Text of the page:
MS. ALCINDOR: Yeah, well, thank you so much, Vivian. Thank you so much for your reporting. That’s such an incredible and important conversation, so I appreciate you coming on.
Meanwhile, of course, the Delta variant is fueling spikes in COVID cases across the country. Politics continues to be at the center of this health crisis. President Biden has been calling out the governors of Florida and Texas. Both have banned local officials from enacting mask mandates. We also saw this video, and I want to – we’re going to put it up for folks – from Tennessee this week of anti-mask protesters surrounding health-care workers who were attending a schoolboard meeting to advocate wearing masks. Eva, I want to come to you. What’s this scary scene tell you about really the impact of weaponizing anti-science views?
EVA MCKEND: Well, we are seeing what you saw on the video – not to the same extent – but we are seeing the same tone in Congress, a fierce resistance among congressional Republicans, specifically in the House on mask mandates and vaccine requirements. And at the outset, it was just a few Republicans, but now it’s even coming from the leadership. Kevin McCarthy, very vocal against continuing to take these measures to suppress the virus.
Senator Rand Paul getting into a very public spat with YouTube, where they banned him for a week over a video where he argued that cloth masks are ineffective. And just to give you a sense of how long he’s been making that argument, I asked Dr. Deborah Birx in the previous administration, in the Trump administration, about this – are cloth masks completely ineffective – and she said no. She said no, that that was not the case, that Senator Paul’s comments are inaccurate. But we are seeing this really a live political issue among Republicans. I don’t know if they think that it’s going to help them electorally or they fundamentally feel as though these measures and mandates have gone too far.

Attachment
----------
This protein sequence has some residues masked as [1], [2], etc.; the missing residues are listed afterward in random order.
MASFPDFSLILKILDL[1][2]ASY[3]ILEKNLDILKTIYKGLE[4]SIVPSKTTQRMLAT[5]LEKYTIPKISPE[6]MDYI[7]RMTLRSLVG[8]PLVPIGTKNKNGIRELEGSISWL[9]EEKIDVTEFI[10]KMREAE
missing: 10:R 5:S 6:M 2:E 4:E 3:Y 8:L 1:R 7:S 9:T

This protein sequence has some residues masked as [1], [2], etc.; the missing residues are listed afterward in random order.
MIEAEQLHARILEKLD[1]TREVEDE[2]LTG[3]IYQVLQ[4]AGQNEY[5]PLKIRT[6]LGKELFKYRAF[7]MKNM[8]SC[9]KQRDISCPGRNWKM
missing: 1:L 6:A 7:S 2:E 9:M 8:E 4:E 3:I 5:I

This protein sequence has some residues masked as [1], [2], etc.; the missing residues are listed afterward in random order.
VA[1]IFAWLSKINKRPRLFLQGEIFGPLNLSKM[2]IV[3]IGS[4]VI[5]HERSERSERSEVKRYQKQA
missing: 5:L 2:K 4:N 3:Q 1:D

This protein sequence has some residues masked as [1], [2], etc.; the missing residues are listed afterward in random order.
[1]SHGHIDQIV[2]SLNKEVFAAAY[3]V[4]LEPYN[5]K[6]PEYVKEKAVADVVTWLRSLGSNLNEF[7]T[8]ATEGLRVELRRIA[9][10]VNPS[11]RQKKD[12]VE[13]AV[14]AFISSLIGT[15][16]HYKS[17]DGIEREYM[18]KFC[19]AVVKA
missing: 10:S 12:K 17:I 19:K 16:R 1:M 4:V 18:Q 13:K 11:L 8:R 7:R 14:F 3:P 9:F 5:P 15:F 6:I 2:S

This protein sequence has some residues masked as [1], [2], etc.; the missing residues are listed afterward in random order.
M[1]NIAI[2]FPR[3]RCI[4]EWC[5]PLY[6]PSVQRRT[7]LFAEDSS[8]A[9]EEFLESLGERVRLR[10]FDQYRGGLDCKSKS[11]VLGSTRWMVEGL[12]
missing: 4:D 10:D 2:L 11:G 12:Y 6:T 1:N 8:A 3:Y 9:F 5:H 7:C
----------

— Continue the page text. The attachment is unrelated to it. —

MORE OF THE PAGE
MS. ALCINDOR: Yeah. And, JMart, I want to come to you. I want to, in some ways, marry the conversation we’re having now with the one we just had, which is President Biden has really liked setting these markers. July 4th, we’re going to celebrate normalizing parts of our life after COVID. August 31st, we’re going to withdraw totally from Afghanistan. Now we’re seeing both of those dates kind of go up. What’s it say? And what’s the political risk here? Is he setting consequence – or, setting deadlines, rather, too soon? What do you make of what’s going on?
MR. MARTIN: Well, I think he was trying to sort of undersell and overdeliver in the first months of his administration. And he did effectively. But as in every administration, events are what drives the administration, not any kind of arbitrary deadline that you set. And the events that have now taken place, both with regard to COVID being resurgent because of Delta and because of the sort of unexpected surge of the Taliban in Afghanistan, have kind of overwhelmed those two dates that you mentioned, and his administration more broadly.